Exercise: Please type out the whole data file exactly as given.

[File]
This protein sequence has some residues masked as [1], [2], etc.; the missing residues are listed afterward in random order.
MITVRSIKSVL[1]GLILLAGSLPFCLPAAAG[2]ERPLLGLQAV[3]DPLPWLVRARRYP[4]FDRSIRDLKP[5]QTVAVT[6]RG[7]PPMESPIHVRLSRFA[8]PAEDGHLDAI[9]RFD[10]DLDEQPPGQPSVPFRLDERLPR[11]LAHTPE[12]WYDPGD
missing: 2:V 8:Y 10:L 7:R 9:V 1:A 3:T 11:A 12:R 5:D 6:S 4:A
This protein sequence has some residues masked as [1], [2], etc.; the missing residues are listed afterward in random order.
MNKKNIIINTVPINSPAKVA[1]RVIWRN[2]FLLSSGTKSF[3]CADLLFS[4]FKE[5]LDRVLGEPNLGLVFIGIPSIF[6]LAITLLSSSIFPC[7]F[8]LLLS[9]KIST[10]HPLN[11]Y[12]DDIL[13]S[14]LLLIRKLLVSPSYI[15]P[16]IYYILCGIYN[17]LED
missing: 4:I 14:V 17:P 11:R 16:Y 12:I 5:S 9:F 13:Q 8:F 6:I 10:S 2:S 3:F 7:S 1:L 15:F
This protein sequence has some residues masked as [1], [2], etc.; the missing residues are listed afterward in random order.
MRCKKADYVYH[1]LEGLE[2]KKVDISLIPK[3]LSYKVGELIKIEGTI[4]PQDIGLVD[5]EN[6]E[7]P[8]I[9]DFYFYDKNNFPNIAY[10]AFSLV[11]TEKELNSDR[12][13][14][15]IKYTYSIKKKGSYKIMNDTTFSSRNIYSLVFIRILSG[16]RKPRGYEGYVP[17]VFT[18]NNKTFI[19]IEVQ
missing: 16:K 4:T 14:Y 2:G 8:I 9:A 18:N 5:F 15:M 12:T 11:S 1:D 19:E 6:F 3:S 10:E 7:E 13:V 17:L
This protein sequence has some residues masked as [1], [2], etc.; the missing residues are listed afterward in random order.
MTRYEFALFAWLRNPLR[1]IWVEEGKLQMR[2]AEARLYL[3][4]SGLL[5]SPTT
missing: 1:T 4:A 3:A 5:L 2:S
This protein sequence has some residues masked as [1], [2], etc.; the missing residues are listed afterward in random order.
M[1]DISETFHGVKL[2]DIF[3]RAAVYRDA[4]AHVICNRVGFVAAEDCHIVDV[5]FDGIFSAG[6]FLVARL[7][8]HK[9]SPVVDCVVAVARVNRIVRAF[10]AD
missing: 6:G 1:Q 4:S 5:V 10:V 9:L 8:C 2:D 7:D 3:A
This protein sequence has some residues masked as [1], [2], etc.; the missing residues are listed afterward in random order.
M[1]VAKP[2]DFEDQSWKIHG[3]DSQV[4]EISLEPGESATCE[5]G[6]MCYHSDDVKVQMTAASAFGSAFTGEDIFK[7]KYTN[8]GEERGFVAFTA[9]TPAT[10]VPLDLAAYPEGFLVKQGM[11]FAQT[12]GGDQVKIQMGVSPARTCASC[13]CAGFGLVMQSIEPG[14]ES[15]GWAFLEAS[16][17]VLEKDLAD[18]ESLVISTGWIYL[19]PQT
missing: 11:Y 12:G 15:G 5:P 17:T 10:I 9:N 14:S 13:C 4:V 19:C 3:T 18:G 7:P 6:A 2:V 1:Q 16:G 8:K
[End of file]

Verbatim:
This protein sequence has some residues masked as [1], [2], etc.; the missing residues are listed afterward in random order.
MITVRSIKSVL[1]GLILLAGSLPFCLPAAAG[2]ERPLLGLQAV[3]DPLPWLVRARRYP[4]FDRSIRDLKP[5]QTVAVT[6]RG[7]PPMESPIHVRLSRFA[8]PAEDGHLDAI[9]RFD[10]DLDEQPPGQPSVPFRLDERLPR[11]LAHTPE[12]WYDPGD
missing: 2:V 8:Y 10:L 7:R 9:V 1:A 3:T 11:A 12:R 5:D 6:S 4:A
This protein sequence has some residues masked as [1], [2], etc.; the missing residues are listed afterward in random order.
MNKKNIIINTVPINSPAKVA[1]RVIWRN[2]FLLSSGTKSF[3]CADLLFS[4]FKE[5]LDRVLGEPNLGLVFIGIPSIF[6]LAITLLSSSIFPC[7]F[8]LLLS[9]KIST[10]HPLN[11]Y[12]DDIL[13]S[14]LLLIRKLLVSPSYI[15]P[16]IYYILCGIYN[17]LED
missing: 4:I 14:V 17:P 11:R 16:Y 12:I 5:S 9:F 13:Q 8:F 6:I 10:S 2:S 3:F 7:S 1:L 15:F
This protein sequence has some residues masked as [1], [2], etc.; the missing residues are listed afterward in random order.
MRCKKADYVYH[1]LEGLE[2]KKVDISLIPK[3]LSYKVGELIKIEGTI[4]PQDIGLVD[5]EN[6]E[7]P[8]I[9]DFYFYDKNNFPNIAY[10]AFSLV[11]TEKELNSDR[12][13][14][15]IKYTYSIKKKGSYKIMNDTTFSSRNIYSLVFIRILSG[16]RKPRGYEGYVP[17]VFT[18]NNKTFI[19]IEVQ
missing: 16:K 4:T 14:Y 2:G 8:I 9:A 18:N 5:F 15:M 12:T 11:S 1:D 19:E 6:F 3:S 10:E 7:E 13:V 17:L
This protein sequence has some residues masked as [1], [2], etc.; the missing residues are listed afterward in random order.
MTRYEFALFAWLRNPLR[1]IWVEEGKLQMR[2]AEARLYL[3][4]SGLL[5]SPTT
missing: 1:T 4:A 3:A 5:L 2:S
This protein sequence has some residues masked as [1], [2], etc.; the missing residues are listed afterward in random order.
M[1]DISETFHGVKL[2]DIF[3]RAAVYRDA[4]AHVICNRVGFVAAEDCHIVDV[5]FDGIFSAG[6]FLVARL[7][8]HK[9]SPVVDCVVAVARVNRIVRAF[10]AD
missing: 6:G 1:Q 4:S 5:V 10:V 9:L 8:C 2:D 7:D 3:A
This protein sequence has some residues masked as [1], [2], etc.; the missing residues are listed afterward in random order.
M[1]VAKP[2]DFEDQSWKIHG[3]DSQV[4]EISLEPGESATCE[5]G[6]MCYHSDDVKVQMTAASAFGSAFTGEDIFK[7]KYTN[8]GEERGFVAFTA[9]TPAT[10]VPLDLAAYPEGFLVKQGM[11]FAQT[12]GGDQVKIQMGVSPARTCASC[13]CAGFGLVMQSIEPG[14]ES[15]GWAFLEAS[16][17]VLEKDLAD[18]ESLVISTGWIYL[19]PQT
missing: 11:Y 12:G 15:G 5:P 17:T 10:I 9:N 14:S 13:C 4:V 19:C 3:T 18:G 7:P 6:A 2:V 1:Q 16:G 8:K